Wasn’t life easy in the old days? A few TV channels, a small number of radio stations and a selection of newspapers, meant that the battle for the attention of viewers, listeners and readers could be understood in simple terms.
Then came the internet! And with that has come the rise of the content and brands realising that the old rules of advertising are changing at a rapid pace. In those bygone days, setting down a media plan was straightforward, as was getting the ad agency to create the beautiful TV spot or billboard poster. But those old rules are gone and now a new battle has emerged – the battle for eyes and ears. For brands have realised that in order to reach consumers, old style advertising isn’t enough. Content has become part of the new marketing landscape. And that means marketing teams are having to figure out what content to make, where to put it and how to get audiences to engage with them.
Successful content creators have placed themselves at the heart of your content habit
But the landscape is complicated by the fact that the battle for eyes and ears is now seeing brands coming up against the big beasts of content, the people who understand how to engage and entertain an audience and keep them coming back time after time. I am of course talking about the companies who’ve been creating content for decades and understand it inside out – the broadcasters and publishers. For them, content is all they do. They are the masters of the content universe. For what the broadcasters and publishers such as the BBC, MBC, The Economist or Star TV have always understood is how to create products that people come back to day after day or week after week. They know how to create a habit in an audience and through the power of that habit build an ongoing relationship for their brands.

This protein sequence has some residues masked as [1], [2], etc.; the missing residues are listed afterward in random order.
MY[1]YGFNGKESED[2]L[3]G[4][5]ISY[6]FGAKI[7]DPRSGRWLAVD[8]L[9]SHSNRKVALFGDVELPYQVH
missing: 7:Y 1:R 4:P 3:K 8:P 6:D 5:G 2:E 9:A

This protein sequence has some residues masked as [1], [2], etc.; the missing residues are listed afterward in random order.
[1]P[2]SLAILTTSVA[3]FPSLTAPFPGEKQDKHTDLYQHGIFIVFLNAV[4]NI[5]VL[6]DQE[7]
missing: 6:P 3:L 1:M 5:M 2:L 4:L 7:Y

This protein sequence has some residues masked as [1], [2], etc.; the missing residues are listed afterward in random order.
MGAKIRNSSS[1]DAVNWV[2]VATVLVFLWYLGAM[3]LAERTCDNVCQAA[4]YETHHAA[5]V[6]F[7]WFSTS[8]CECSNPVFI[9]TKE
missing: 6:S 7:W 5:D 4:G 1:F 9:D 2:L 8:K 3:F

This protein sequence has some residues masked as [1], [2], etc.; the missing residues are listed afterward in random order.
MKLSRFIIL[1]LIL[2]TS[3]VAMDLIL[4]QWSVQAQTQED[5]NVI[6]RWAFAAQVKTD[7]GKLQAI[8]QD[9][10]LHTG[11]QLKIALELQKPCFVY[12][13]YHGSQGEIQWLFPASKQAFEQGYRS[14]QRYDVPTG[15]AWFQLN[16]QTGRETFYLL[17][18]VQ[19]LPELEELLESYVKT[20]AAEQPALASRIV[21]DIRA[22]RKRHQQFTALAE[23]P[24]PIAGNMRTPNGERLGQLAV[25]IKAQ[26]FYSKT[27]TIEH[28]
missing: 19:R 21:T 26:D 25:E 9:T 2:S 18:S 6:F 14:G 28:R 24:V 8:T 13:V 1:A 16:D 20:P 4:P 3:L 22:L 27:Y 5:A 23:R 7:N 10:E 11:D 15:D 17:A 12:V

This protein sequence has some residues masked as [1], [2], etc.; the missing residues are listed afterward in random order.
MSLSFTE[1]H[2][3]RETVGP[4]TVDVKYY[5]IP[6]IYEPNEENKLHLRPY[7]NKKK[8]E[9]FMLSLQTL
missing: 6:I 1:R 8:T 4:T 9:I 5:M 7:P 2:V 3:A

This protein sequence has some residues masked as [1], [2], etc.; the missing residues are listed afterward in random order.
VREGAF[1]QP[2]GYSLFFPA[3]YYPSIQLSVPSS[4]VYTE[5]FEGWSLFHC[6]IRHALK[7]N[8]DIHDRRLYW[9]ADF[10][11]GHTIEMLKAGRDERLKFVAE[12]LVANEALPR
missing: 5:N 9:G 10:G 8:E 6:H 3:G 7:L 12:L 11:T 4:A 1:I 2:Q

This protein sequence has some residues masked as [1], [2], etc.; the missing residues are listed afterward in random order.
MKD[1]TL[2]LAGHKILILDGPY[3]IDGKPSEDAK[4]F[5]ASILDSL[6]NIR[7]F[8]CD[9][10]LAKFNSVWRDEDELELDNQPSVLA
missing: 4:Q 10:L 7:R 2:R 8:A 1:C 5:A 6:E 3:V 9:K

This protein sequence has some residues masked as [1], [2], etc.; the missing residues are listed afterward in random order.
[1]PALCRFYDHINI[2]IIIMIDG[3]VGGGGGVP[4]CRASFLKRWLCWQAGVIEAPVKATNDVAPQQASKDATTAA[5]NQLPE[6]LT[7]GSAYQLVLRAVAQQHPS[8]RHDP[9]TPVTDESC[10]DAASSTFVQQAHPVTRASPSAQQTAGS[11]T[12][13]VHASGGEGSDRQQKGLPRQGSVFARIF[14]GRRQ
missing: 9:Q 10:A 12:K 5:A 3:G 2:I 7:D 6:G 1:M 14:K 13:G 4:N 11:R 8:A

For the marketing world, the approach has often been the opposite. Create a campaign that gains a lot of attention in a short space of time, so as to build brand recognition and then repeat this campaign approach every now and then as a means of reminding consumers of the brand. Which might explain why for many marketing brands, there is a struggle to understand content and to identify the right agencies and partners to create that content with. Ad agencies are brilliant at creating 30 second spots or beautiful posters that communicate a marketing message succinctly and quickly. But the creation of content, on-going content, that repeats week after week, is a different skill, mindset and creative approach. It’s a mindset that few ad agencies have (even though they all have a “content team”). And part of that struggle is because they’ve failed to learn from the real experts of content – the broadcasters, publishers and production companies.
The resource is there, now the mindset needs to follow
That approach of being able to develop a habit with an audience is something that is still evolving (look at how Netflix’s “binge” approach has changed the game) but which is at the heart of successful content. On-going, repeatable online video series, podcasts, social media entertainment or TV shows are at the heart of successful content. Think about the radio show you tune into every day, or the last TV or podcast series you downloaded, or the website you visit every morning. Those content creators have placed themselves at the heart of your content habit. The challenge is now on for brands to learn from this behaviour and do the same.
Brands too, have the potential to be masters of content. The marketing budget of Pepsi far outstrips the programme commissioning budget of most TV networks. So the resource is there, now the mindset needs to follow. The mindset that aims to place the brand within a consumers content habit. Which means learning from the experts – the broadcasters and publishers, and using the agencies and production companies who are already excelling in these spaces.
For audiences, there need be no distinction whether great sports related content comes from Nike or BeIN – the challenge for the Nikes of this world is that the measure of success needs to be not how many people have downloaded their latest video, but how many will download the next one, and the next one after that.
Only when brands finally succeed at repeatable, returning content can they truly say that they’ve learnt from the broadcaster masters and understood the rules of content.
Article written by Steve Ackerman, MD, Somethin’ Else for the World Media Awards. Find out more about the awards here.